Session1033
TitleBorders between Life and Death in Tolkien's Legendarium
Date/TimeWednesday 6 July 2022: 09.00-10.30
 
SponsorCentre for Fantasy & the Fantastic, School of Critical Studies, University of Glasgow
 
OrganiserAndrew Higgins, Centre for Fantasy & the Fantastic, School of Critical Studies, University of Glasgow
 
Moderator/ChairSara Brown, Department of Language & Literature, Signum University, New Hampshire
 
Paper 1033-a Memories of Borders: On the Borders of Memory - Beleriand as Elegiac Landscape
(Language: English)
Cami Agan, Independent Scholar, Edmond, Oklahoma
Index Terms: Language and Literature - Other; Medievalism and Antiquarianism
Paper 1033-b Beyond the Circles of the World
(Language: English)
Amy Amendt-Raduege, Department of English, Western Washington University
Index Terms: Language and Literature - Other; Medievalism and Antiquarianism
Paper 1033-c Undead or Undying: Limits of Immortality in Tolkien's Work
(Language: English)
Gaëlle Abaléa, Independent Scholar, Orléans
Index Terms: Language and Literature - Other; Medievalism and Antiquarianism
 
AbstractPapers in this session related to the thematic strand of the conference papers will explore themes around metaphysical borders and liminal spaces between life and death in Tolkien's works and their influences.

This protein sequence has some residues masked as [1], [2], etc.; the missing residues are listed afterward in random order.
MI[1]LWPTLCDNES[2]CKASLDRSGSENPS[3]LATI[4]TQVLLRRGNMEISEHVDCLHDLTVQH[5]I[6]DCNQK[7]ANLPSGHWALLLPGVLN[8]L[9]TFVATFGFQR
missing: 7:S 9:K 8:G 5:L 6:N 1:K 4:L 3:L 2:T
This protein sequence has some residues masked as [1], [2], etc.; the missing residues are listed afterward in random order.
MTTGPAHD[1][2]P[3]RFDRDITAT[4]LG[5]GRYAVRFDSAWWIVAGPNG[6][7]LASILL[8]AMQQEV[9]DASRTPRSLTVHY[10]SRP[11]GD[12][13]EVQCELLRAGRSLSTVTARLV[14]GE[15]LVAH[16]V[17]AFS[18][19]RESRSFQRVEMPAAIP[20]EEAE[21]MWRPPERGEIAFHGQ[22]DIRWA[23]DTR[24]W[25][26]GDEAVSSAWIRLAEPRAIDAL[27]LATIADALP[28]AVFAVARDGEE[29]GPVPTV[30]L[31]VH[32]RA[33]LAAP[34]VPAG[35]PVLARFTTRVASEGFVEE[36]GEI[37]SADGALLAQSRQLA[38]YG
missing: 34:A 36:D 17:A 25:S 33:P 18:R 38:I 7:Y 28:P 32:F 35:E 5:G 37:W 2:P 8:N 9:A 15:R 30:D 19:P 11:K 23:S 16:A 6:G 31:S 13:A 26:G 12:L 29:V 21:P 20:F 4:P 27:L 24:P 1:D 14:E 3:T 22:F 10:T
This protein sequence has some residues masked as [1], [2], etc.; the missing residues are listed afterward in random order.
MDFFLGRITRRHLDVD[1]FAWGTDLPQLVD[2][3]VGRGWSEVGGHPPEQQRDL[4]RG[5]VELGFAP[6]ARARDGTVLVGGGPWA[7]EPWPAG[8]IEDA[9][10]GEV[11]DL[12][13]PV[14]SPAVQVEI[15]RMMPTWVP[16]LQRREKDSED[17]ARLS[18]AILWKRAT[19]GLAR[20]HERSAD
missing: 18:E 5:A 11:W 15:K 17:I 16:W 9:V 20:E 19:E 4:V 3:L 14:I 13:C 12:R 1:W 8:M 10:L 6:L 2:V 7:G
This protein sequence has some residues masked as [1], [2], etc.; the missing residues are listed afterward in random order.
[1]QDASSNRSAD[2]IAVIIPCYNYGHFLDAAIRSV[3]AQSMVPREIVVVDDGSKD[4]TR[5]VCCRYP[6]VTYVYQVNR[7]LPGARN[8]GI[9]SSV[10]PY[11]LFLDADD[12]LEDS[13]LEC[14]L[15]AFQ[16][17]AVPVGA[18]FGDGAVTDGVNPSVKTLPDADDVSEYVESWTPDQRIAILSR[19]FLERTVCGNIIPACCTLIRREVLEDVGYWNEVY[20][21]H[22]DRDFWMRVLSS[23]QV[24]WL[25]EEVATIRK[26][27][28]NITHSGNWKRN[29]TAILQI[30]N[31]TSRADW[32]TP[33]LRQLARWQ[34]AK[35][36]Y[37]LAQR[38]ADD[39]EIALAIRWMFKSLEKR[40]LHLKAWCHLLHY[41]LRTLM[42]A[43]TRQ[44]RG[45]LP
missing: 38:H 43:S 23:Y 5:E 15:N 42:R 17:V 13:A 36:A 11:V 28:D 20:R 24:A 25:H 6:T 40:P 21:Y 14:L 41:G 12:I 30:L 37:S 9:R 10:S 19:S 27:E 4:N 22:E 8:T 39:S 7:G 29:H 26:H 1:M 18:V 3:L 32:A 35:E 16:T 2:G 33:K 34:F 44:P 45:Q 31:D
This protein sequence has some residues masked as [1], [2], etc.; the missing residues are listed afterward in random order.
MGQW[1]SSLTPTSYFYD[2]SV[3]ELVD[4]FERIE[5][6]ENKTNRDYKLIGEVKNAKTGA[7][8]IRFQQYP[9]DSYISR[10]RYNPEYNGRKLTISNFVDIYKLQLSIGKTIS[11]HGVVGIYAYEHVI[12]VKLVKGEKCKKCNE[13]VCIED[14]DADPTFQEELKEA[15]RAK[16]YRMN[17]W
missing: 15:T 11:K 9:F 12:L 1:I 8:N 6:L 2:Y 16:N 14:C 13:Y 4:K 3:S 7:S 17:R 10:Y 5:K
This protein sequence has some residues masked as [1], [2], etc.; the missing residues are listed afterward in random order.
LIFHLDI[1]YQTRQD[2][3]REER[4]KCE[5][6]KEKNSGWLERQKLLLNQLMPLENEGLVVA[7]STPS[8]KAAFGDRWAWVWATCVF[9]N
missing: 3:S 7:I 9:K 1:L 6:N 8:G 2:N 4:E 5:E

Paper -a: The IMC theme of borders coincides with an ongoing concern of my work: the ways in which Beleriand, both as actual landscape and as a lost memory, functions as the elegiac repository for Tolkien's legendarium. For the 'Crossing Borders in Middle-Earth' panel at Leeds, I seek to examine the ways vital narratives - the Great Tales and others - repeatedly establish and traverse borders/boundaries in Beleriand, particularly in the wake of the Noldor's arrival. Simultaneously, the narratives also register a sense of loss as Morgoth ultimately renders the borders porous and indefensible. Lastly, the very notion of 'Beleriand' - a landscape that disappears from the inhabitable lands of Arda during the War of Wrath - haunts the borders of memory, personal, cultural, and poetic, and thus remains ever textually present (and elegized) in maps, names, and tales.

Paper -b: From its beginning, Tolkien's legendarium concerns itself with crossing borders. Even the border between life and death is permeable, as characters pass from life to death and back again. Moreover, the earliest stories contain full descriptions of the Land of the Dead for both Elves and Men. But after the earliest drafts, Tolkien moves the afterlife of Men beyond the Circles of the World, and despite medieval precedent and his own imaginative capabilities, he never crosses that border again. This paper explores some of the underlying possibilities for that choice.

Paper -c: Tolkien's legendarium is peopled by mortal and immortal creatures, their diverging fate being at the heart of heroic deeds, tensions and tragedies as the professor attempted to lie down his own belief on death. At first glance the limits between those two groups are clearcut: some will die and some will linger. However, as the tale unfolds and new sources of inspirations add up, this border becomes blurry especially if love interferes. Characters will defy the laws of their own kind, cross borders and in so doing change history and even reshape worlds. But will they all succeed?